of Job, will cringe and seethe due to a trivial annoyance that should only excite a smile or a groan. We are apt to worry about things that never happen, or if they do, don’t amount to much. Is it because we forget that God performeth all things for us?Don’t we ignore the fact that our success in little things depends upon His blessing? Don’t you know that God can make the gnat and the fly a greater trouble to Egypt than a severe storm? So never ignore your little troubles, but instead, give them all to God. Thank God for the little things. Put the little things into His hand, because it is nothing to God to work in the little, for the great is little to Him. After all, there is not much difference in our littles and our greats to the infinite mind of our glorious God. Cast it all on Him who numbers the hairs of your head, and who won’t allow a sparrow to fall to the ground without his decree. Pray to God about the little things, for he performeth all things for us.

I believe that all of us at one time or another has prayed about some great thing like changing jobs. Friends, don’t take a step without waiting upon the Lord, but if you are convinced that the change has God’s approval, go ahead with it, because he performeth all things for you.

There’s too much anxiety around today that causes physical and emotional sickness when we try to deal with our forebodings ourselves. Some of those knots we try to untie could better be cut by the sword of faith. We should put an end to our difficulties by leaving them with the Lord. Hasn’t He been your guide up until this moment? Then follow Him like the Israelites followed the cloudy pillar through the wilderness. Follow Him confident that all is well and keep close to Him, for He performeth all things for you.

Just now, perhaps, you are surrounded with real trouble and grief. I want to encourage you to pray to God when you have hard times; He will show himself once again to be a God who is all-sufficient to his people in their times of need. He is always near. I do not believe that He has said, "When thou walkest through the green pastures, I will be with thee, and when thy way lies close by the river of the water of life, where lilies bloom, I will strengthen thee." I believe he will do it, but I do not remember such a promise in His Word; but "When thou goest through the rivers, I will be with thee," is a well-known promise of His.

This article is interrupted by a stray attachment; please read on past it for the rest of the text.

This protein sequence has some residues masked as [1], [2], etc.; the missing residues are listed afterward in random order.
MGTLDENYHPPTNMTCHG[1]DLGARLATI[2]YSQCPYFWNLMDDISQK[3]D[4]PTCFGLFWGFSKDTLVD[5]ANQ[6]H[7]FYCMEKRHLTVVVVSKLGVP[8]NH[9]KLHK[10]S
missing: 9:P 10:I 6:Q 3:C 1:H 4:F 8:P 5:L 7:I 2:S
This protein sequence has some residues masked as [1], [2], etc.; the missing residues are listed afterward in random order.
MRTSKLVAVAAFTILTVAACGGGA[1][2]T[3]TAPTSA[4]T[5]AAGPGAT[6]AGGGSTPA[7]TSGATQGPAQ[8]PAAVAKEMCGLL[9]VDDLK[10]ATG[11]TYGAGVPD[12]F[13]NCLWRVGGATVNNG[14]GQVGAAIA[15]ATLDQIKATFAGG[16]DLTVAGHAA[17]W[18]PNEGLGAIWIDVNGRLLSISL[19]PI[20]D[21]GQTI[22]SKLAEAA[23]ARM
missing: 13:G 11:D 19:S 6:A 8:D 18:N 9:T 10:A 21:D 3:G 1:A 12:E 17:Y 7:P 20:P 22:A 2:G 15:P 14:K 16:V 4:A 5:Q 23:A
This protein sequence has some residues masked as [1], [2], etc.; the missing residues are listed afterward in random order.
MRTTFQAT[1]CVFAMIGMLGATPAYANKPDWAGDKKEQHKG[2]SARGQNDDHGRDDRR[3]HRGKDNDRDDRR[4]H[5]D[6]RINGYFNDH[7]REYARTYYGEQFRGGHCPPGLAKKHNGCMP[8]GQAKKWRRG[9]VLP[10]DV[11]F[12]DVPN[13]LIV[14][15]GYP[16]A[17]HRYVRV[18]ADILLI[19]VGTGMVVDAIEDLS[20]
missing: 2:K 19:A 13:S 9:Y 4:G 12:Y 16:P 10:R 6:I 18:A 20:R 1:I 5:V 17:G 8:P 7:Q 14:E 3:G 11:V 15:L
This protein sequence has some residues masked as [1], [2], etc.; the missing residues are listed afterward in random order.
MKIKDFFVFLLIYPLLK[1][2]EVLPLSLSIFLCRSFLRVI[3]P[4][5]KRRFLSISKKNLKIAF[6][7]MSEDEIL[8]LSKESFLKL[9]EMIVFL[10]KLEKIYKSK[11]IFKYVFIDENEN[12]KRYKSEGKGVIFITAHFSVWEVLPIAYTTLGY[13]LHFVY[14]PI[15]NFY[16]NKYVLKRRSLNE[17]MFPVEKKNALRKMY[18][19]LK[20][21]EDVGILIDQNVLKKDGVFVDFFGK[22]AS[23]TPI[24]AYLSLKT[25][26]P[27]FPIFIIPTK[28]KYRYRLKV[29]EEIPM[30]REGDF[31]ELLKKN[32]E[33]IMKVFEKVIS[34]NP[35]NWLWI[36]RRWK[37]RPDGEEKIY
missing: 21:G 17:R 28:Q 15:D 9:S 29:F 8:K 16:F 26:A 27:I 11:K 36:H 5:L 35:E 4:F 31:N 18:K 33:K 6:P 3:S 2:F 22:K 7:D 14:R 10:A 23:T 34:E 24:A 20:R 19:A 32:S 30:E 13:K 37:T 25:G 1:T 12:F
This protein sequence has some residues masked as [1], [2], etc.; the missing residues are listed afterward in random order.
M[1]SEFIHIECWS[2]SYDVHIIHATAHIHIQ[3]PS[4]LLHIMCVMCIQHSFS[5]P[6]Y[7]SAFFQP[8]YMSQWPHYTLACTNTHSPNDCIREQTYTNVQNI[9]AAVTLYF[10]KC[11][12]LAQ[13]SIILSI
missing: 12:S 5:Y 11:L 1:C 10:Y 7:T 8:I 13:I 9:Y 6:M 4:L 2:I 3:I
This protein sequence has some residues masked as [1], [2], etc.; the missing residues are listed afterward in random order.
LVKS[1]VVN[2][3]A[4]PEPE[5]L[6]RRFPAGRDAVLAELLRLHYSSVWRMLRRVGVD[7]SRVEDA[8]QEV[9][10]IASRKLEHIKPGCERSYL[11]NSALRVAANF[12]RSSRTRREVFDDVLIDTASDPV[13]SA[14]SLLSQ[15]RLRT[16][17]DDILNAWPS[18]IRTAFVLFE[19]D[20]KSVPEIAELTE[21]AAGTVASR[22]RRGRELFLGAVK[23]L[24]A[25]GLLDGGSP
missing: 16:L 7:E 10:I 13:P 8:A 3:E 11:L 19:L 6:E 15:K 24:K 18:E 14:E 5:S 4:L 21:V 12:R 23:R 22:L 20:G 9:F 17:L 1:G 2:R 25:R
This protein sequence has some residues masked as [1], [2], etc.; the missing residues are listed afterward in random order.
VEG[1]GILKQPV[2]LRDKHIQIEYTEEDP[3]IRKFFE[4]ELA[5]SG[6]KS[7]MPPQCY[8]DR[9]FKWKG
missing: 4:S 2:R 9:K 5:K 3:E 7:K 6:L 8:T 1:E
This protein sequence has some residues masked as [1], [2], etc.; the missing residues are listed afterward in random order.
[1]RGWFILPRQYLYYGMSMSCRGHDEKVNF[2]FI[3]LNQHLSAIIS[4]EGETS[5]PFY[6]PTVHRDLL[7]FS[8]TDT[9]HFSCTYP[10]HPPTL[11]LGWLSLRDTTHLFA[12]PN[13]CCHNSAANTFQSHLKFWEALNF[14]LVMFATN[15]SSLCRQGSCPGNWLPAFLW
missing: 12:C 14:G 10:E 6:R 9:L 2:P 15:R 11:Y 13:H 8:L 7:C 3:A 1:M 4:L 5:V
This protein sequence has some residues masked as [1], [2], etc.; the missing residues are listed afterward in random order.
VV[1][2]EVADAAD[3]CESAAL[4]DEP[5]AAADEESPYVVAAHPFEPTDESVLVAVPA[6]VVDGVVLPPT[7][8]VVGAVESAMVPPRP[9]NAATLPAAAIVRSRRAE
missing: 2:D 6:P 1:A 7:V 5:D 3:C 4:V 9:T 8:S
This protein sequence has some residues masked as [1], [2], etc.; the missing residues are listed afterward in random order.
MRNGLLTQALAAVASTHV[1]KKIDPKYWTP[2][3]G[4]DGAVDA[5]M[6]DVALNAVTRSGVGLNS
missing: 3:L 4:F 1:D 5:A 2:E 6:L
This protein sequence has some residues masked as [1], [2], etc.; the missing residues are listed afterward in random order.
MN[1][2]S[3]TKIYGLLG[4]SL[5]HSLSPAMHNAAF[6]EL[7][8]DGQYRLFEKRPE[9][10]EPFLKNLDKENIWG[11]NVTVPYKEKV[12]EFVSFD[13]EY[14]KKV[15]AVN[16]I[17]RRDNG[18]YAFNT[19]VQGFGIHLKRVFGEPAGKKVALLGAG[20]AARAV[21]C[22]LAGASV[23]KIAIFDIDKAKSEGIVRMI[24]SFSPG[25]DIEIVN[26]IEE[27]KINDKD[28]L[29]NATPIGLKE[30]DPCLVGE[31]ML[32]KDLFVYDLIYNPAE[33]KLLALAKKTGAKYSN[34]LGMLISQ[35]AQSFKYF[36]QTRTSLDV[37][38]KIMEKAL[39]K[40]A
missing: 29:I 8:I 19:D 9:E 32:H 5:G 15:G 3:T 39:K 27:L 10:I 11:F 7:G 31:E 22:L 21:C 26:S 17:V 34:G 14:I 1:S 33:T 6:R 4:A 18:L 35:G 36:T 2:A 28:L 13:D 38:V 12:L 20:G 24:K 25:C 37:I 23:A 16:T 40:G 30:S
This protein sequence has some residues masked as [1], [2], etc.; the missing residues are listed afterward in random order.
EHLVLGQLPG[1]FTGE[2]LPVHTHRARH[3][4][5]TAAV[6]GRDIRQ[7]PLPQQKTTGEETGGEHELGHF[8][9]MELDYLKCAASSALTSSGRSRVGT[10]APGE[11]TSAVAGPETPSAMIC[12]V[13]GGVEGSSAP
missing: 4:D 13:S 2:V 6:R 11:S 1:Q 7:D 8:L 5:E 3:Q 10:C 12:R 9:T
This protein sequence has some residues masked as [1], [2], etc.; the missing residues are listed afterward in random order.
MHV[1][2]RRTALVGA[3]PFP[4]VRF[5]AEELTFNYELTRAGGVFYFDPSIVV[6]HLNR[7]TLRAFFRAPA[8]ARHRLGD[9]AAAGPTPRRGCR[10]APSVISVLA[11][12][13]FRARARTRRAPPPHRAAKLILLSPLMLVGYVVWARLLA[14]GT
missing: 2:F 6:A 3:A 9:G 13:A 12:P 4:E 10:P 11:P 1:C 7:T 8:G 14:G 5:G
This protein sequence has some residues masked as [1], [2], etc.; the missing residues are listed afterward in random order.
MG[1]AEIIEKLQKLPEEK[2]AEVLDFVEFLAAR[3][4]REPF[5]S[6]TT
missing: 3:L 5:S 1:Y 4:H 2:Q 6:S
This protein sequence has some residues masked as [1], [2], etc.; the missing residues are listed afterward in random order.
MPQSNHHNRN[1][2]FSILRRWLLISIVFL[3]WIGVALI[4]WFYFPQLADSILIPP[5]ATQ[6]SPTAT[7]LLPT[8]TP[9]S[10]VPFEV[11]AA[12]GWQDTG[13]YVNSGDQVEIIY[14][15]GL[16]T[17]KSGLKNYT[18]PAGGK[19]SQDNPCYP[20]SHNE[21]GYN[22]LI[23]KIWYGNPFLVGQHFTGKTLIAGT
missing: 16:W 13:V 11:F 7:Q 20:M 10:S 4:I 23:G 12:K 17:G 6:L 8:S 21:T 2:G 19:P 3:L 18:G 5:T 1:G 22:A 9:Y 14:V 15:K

If He is ever present with you, it will be when you are hurting: if he can be absent, it will certainly not be when his servants most want His aid. You rest in Him then. But you say, "I can do so little because of this problem I have." Do what you can, but leave the rest to Him. If you can see no way of escape, does that mean that there is none? If you can’t see any help, is it to be inferred that help cannot come? Thy Lord and Savior couldn’t find a single friend among the whole family of man, "Yet," said he, "could I not presently pray to my Father, and he would send me twelve legions of angels?" If it was needed for your help, the squadrons of heaven would leave the glory-land to come to your rescue, even if you may be the least and poorest of the children of God. He’ll do it for you, so be obedient, trustful, and patient.
It is your place to obey, it’s His to command; it’s yours to see, it’s his to perform. He will perform all things for you.

It is always unwise to anticipate our troubles. Didn’t God say, "Sufficient unto the day is the evil thereof?" Of all the ways a person can torture himself, the most foolish is to import future trouble into the present. Instead of worrying about what might happen, think of some gracious promises you found in the Word, and lay hold of them with faith. Then, whatever you perceive is going to happen in the future, will be in God’s hands. He rules and He overrules: he will make all things work together for good; he will surely bring you through. Goodness and mercy shall follow you all the days of your life, and you shall dwell in the house of the Lord forever. He is the one who will perform all things for you.

It seems strange to me that you see your weaknesses, you see the temptations that will attack you, and the troubles that threaten you, and you are afraid. Don’t look at these things and don’t think about them.
This is no business of yours. Leave it in His hands, for He will manage it all very well, and He will do the kindest and the best thing for you; so be confident and rest in peace. And it should be the same even at life's close. He performeth all things for me.